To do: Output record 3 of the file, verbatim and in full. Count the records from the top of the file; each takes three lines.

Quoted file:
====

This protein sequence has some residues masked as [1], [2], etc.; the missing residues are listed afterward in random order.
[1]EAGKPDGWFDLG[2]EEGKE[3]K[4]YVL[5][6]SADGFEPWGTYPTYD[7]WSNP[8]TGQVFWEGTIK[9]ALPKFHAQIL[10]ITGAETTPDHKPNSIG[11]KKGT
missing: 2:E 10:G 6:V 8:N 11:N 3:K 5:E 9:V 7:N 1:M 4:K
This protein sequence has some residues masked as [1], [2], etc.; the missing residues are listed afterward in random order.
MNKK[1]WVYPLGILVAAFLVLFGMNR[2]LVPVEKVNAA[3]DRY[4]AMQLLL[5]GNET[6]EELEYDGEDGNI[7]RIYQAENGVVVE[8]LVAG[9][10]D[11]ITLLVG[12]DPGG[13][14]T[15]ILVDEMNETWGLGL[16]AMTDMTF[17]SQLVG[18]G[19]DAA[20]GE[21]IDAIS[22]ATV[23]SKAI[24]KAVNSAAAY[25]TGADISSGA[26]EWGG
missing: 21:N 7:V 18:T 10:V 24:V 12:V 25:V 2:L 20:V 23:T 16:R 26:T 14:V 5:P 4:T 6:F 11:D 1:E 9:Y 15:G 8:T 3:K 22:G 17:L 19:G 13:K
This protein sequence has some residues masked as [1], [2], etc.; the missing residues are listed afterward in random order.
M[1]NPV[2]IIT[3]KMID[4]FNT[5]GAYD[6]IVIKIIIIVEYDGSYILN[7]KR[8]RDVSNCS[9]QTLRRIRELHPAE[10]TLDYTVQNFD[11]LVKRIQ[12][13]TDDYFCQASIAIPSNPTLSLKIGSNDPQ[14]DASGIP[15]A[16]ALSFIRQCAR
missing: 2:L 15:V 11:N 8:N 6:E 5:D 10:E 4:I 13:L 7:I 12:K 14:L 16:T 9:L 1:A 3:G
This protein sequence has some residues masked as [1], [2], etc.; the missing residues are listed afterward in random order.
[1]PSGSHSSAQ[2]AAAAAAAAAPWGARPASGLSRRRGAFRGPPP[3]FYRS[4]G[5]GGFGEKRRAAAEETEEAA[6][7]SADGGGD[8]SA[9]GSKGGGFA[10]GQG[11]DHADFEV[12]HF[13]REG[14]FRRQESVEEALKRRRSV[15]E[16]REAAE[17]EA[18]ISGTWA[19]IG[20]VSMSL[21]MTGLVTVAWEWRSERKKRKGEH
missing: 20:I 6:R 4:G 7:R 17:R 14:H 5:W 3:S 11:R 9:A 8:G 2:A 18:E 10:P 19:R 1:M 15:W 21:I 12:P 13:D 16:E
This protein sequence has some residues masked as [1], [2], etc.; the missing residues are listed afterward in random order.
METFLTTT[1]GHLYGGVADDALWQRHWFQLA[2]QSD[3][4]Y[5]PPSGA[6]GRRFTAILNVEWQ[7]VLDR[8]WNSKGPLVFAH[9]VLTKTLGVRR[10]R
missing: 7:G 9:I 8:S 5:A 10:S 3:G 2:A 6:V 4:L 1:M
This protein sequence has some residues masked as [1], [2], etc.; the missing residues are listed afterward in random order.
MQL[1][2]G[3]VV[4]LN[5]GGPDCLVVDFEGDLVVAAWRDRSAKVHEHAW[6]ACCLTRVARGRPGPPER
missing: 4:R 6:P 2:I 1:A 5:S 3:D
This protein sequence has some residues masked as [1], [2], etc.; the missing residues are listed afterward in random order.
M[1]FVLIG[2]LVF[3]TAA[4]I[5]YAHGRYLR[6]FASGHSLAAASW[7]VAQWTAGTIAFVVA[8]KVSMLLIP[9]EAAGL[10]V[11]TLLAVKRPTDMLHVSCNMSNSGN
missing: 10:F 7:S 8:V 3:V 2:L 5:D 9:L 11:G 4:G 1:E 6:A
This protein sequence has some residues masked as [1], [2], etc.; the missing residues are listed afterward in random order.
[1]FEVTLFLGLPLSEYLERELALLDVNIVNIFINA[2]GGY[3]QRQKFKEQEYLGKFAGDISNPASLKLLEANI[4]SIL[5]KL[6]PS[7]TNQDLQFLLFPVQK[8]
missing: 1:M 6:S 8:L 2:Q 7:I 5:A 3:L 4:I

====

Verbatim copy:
This protein sequence has some residues masked as [1], [2], etc.; the missing residues are listed afterward in random order.
M[1]NPV[2]IIT[3]KMID[4]FNT[5]GAYD[6]IVIKIIIIVEYDGSYILN[7]KR[8]RDVSNCS[9]QTLRRIRELHPAE[10]TLDYTVQNFD[11]LVKRIQ[12][13]TDDYFCQASIAIPSNPTLSLKIGSNDPQ[14]DASGIP[15]A[16]ALSFIRQCAR
missing: 2:L 15:V 11:N 8:N 6:E 5:D 10:E 4:I 13:L 7:I 12:K 14:L 16:T 9:L 1:A 3:G